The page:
MIT Program in Art, Culture and Technology Announces Spring Lecture Series
Cambridge, MA (PRWEB) February 14, 2011
The MIT Program in Art, Culture and Technology (ACT) announces its Spring 2011 lecture series, “Collision 2: When Artistic and Scientific Research Meet.” The series draws together artists and scientists from different disciplines to discuss artistic methodologies and forms of inquiry at the intersection of art, architecture, science and technology.
Monday Nights at 7pm
Bartos Theater, Massachusetts Institute of Technology
Lower Level, Wiesner Building (E15)
20 Ames Street, Cambridge, Massachusetts, USA
For more information:
act (at) mit (dot) edu
Free and open to the public.
“Collision 2: When Artistic and Scientific Research Meet” draws together artists and scientists from different disciplines to discuss artistic methodologies and forms of inquiry at the intersection of art, architecture, science and technology. Collision 2 is the spring 2011 lecture series of the MIT Program in Art, Culture and Technology (ACT).
This series is part of AR – Artistic Research, a yearlong collaboration between the MIT Program in Art, Culture and Technology and Siemens Stiftung, Munich, co‑curated by ACT Director Ute Meta Bauer and Siemens Stiftung Curator of Visual Arts Thomas D. Trummer.
February 14, 2011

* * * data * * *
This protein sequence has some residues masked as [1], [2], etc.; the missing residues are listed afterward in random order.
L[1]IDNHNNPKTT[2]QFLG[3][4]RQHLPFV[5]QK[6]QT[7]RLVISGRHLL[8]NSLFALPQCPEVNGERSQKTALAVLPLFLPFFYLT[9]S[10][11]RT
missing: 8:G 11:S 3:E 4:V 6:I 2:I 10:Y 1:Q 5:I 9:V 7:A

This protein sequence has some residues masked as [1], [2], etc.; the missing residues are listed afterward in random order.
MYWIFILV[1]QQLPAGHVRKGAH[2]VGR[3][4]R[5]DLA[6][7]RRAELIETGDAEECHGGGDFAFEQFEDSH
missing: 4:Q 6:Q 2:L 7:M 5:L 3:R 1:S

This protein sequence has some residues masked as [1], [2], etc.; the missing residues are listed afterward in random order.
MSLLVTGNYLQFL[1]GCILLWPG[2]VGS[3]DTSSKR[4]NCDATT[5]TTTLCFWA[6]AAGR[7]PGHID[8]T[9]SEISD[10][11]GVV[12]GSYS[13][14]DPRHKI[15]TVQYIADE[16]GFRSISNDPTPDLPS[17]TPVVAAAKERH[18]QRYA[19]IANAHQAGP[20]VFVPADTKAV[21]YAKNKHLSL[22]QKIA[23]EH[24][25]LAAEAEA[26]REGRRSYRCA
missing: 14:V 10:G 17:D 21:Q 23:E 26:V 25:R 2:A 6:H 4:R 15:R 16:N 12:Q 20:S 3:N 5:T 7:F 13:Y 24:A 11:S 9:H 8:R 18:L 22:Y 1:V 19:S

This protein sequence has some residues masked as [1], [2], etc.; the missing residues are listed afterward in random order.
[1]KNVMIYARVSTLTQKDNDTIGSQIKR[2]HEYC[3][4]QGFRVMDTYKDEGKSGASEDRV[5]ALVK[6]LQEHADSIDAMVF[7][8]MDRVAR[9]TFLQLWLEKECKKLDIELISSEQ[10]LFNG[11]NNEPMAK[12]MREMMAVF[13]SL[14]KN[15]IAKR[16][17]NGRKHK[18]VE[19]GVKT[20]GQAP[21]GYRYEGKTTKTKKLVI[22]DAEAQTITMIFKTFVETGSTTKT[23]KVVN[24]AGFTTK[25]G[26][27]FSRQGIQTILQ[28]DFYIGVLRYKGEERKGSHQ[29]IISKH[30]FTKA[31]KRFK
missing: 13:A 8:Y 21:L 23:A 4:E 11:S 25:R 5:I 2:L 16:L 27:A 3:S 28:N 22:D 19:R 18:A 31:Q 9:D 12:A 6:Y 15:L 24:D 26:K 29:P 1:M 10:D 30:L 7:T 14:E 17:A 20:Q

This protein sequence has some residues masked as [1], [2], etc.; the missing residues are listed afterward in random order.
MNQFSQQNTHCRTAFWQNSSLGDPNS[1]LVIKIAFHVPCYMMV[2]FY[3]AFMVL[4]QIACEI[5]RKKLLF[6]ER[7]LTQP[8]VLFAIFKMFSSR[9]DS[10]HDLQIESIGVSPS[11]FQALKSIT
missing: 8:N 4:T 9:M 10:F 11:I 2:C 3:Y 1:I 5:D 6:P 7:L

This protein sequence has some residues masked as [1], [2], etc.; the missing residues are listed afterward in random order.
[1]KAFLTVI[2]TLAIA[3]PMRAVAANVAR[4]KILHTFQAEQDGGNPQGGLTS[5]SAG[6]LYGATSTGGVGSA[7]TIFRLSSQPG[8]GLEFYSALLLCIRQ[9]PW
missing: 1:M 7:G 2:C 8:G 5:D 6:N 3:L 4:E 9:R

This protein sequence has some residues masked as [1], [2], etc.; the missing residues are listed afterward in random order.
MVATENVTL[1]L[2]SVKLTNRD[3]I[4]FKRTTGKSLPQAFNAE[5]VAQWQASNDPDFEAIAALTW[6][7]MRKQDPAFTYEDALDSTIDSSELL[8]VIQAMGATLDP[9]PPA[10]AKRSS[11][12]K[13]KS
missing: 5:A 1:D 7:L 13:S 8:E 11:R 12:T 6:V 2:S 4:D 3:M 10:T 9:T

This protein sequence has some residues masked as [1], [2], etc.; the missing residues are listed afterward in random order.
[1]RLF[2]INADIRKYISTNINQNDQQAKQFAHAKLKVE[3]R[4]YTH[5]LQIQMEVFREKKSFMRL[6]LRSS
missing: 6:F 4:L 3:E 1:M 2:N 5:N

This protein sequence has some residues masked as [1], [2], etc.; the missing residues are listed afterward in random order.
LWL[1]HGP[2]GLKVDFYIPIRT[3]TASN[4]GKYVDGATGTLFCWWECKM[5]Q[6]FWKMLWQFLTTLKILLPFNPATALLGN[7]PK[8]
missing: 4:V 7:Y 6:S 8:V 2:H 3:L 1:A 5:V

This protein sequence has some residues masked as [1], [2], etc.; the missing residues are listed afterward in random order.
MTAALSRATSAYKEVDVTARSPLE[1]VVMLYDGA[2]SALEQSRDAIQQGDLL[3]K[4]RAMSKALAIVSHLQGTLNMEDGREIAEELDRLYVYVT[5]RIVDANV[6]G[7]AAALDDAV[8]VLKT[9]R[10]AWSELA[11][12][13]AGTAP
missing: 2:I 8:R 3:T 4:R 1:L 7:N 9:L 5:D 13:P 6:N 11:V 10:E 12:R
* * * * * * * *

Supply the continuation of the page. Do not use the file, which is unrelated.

Luginsland (On Art as Research)
Respondent: Ute Meta Bauer
Luginsland (Belvedere) is an installation and sound piece by Florian Dombois, winner of the 2010 German Sound Art Award. Dombois’ work focuses on landforms, labilities, seismic and tectonic activity, scientific and technical fictions, as well as their various representational and media formats. Florian Dombois founded the Y-Institute of Interdisciplinarity at the Bern University of the Arts, Switzerland, where he teaches and acts as the Head of Y-Research. Respondent Ute Meta Bauer is an Associate Professor and head of the MIT Program in Art, Culture and Technology.
February 28, 2011
A Guide to Campo del Cielo
Guillermo Faivovich & Nicolás Goldberg
Respondent: Richard P. Binzel
Guillermo Faivovich and Nicolás Goldberg are artists based in Buenos Aires, Argentina. In 2006 they began working on A Guide to Campo del Cielo researching the cultural impact of the Campo del Cielo meteorites by studying, reconstructing, and reinterpreting their visual, oral, and written history to identify their historical and contemporary impact. Their 2010 exhibition Meteorit El Taco, Portikus, is documented in The Campo del Cielo Meteorites – Vol 1: El Taco published by dOCUMENTA (13) and will also be featured at the 2012 dOCUMENTA (13) exhibition. Respondent Richard P. Binzel is a Professor of Planetary Science at MIT.
March 7, 2011
Science & Fictions
Respondent: Stefan Helmreich
Laurent Grasso will discuss his HAARP project (High Frequency Active Auroral research) eponymous of a research base in Gakona, Alaska. HAARP involves a scale reconstitution of the antenna arrays in the Palais de Tokyo, Paris (2009). He will also present the Studies into the Past series, and the exhibition The Horn Perspective, Centre Pompidou, Paris (2009), dealing with Arno Penzias and Robert Wilson’s discoveries on cosmic microwaves (remains of the big bang). In 2008, Laurent Grasso was awarded the prestigious Marcel Duchamp Prize and in 2010 his work was featured at The European Biennial of Contemporary Art: Manifesta 8, Murcia, Spain. Respondent Stefan Helmreich is a Professor of Anthropology at MIT.